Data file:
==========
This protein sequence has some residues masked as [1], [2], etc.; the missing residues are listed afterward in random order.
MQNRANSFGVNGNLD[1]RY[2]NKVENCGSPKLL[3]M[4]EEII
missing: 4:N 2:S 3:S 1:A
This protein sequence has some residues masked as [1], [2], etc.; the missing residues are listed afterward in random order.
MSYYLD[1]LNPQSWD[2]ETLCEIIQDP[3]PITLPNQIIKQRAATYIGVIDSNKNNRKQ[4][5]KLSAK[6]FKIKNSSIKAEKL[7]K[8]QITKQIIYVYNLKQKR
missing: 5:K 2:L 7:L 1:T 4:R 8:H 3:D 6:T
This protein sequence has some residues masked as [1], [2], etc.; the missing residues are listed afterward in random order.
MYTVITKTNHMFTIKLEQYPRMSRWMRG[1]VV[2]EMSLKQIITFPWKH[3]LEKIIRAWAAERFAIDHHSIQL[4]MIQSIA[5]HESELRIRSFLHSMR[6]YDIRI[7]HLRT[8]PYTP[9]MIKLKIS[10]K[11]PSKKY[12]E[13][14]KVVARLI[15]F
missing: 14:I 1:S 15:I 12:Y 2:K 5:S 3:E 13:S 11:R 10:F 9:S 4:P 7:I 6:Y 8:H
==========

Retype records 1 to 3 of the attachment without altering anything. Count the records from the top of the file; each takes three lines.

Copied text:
This protein sequence has some residues masked as [1], [2], etc.; the missing residues are listed afterward in random order.
MQNRANSFGVNGNLD[1]RY[2]NKVENCGSPKLL[3]M[4]EEII
missing: 4:N 2:S 3:S 1:A
This protein sequence has some residues masked as [1], [2], etc.; the missing residues are listed afterward in random order.
MSYYLD[1]LNPQSWD[2]ETLCEIIQDP[3]PITLPNQIIKQRAATYIGVIDSNKNNRKQ[4][5]KLSAK[6]FKIKNSSIKAEKL[7]K[8]QITKQIIYVYNLKQKR
missing: 5:K 2:L 7:L 1:T 4:R 8:H 3:D 6:T
This protein sequence has some residues masked as [1], [2], etc.; the missing residues are listed afterward in random order.
MYTVITKTNHMFTIKLEQYPRMSRWMRG[1]VV[2]EMSLKQIITFPWKH[3]LEKIIRAWAAERFAIDHHSIQL[4]MIQSIA[5]HESELRIRSFLHSMR[6]YDIRI[7]HLRT[8]PYTP[9]MIKLKIS[10]K[11]PSKKY[12]E[13][14]KVVARLI[15]F
missing: 14:I 1:S 15:I 12:Y 2:K 5:S 3:E 13:S 11:R 10:F 9:S 4:P 7:I 6:Y 8:H